Some big companies in the renewable energy field:
☀️Tongwei, LONGi and JinkoSolar in the solar voltaic panels space: Top 3 global solar module manufacturers
🌬️ Goldwind as a wind turbine manufacturer: world's third largest and with an increasing presence in Africa
🔋Contemporary Amperex Technology (CATL) as the world's largest Electric Vehicles (EVs) battery producer, who is building an overseas factory in Germany at the moment.
As an interesting result of the combat against traffic but also in the attempt to lower the levels of air pollution in major cities across China, a lottery system of license plates was implemented in 2011 in Beijing. The last number of your plate determines which days of the week you can drive in (it rotates every quarter in order to be fair and it only affects weekdays).
EVs (Electric Vehicles) do not have to follow such requirements which greatly helped the industry to establish itself as an attractive option to the urban middle class and to Beijing being dubbed the “EV capital of the world”.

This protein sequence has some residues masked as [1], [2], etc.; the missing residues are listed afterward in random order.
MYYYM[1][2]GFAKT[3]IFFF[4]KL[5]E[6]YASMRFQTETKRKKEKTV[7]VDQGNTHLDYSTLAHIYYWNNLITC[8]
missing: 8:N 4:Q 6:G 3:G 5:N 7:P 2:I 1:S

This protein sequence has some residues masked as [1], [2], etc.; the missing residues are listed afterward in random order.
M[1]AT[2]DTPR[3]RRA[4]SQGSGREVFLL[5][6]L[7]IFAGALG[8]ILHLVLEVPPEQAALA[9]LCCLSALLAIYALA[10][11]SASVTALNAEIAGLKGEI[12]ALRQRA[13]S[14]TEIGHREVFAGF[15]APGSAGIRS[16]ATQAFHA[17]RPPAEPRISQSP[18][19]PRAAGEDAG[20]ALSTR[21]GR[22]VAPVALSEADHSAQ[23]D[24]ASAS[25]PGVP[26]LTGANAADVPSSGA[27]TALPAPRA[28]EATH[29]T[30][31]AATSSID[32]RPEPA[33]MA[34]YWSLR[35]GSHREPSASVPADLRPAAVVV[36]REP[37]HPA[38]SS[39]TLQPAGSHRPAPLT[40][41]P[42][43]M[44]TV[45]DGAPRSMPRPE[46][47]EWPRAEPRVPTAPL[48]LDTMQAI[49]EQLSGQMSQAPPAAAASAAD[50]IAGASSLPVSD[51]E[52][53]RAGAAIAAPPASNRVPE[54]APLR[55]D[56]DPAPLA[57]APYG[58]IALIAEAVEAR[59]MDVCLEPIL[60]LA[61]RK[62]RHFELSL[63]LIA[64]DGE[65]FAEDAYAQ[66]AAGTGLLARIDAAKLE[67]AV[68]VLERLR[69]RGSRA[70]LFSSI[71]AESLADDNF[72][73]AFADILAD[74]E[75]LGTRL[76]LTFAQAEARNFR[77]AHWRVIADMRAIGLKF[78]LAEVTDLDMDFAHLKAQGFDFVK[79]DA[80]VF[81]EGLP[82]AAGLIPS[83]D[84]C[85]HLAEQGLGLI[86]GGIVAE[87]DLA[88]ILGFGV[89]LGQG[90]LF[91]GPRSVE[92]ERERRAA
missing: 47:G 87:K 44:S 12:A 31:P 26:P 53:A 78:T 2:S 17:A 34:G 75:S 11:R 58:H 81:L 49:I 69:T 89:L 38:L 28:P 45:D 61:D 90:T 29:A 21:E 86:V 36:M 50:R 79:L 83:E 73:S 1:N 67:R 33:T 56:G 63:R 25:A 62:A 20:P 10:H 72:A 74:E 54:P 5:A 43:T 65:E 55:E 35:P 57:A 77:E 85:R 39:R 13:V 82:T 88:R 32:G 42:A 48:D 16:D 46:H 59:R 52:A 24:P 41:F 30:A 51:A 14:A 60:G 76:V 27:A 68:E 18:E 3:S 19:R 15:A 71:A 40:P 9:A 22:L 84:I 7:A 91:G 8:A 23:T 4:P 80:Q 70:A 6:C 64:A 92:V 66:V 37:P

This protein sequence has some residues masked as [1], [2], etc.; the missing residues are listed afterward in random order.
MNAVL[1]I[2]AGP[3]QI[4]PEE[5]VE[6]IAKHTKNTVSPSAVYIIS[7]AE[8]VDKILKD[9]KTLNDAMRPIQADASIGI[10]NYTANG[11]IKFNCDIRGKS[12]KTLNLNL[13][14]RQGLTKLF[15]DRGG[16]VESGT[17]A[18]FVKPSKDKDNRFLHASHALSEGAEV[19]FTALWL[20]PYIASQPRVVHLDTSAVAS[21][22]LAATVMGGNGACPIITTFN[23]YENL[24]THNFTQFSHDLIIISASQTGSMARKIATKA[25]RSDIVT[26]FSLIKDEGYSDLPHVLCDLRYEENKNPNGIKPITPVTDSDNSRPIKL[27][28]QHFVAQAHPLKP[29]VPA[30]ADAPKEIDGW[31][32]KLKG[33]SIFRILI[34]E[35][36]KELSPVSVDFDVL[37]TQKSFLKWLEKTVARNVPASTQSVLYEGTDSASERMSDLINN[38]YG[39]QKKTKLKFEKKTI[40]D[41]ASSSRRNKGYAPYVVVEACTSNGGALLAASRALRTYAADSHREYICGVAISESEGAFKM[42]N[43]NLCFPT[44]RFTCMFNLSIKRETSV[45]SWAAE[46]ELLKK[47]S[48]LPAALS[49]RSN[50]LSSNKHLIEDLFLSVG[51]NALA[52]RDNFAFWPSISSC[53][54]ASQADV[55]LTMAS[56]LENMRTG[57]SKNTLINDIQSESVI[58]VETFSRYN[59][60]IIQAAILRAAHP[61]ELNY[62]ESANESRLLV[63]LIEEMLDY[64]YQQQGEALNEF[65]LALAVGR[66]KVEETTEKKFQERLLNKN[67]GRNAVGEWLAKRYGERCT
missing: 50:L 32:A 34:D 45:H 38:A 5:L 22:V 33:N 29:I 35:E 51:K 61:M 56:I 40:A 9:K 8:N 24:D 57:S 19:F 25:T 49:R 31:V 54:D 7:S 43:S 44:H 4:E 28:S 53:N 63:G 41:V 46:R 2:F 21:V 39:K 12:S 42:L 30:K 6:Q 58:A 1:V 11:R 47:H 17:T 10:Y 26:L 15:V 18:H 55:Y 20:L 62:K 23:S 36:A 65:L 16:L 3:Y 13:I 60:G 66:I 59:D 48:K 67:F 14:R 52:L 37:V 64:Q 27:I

Another great example is Shenzhen of course, the megapolis that borders Hong Kong in Southern China, since its system of electric public transportation buses (16,000) and taxis (21,000) went completely green by the end of 2017.
China, being the number one car market globally, is setting an example on how convenience is also a big factor for the population's acceptance of EVs. Last year 1.3 million electric vehicles were sold in the country. As per September 2020 China had 1.42 million State Grid charging points and its looking to add 300,000 more. Bear in mind this is only the public grid and I am not counting charging stations from companies like Tesla, Xpeng or NIO (which also has battery swap stations that switch your car’s battery for a new one in less than 5 minutes).
Will China reach its environmental goals?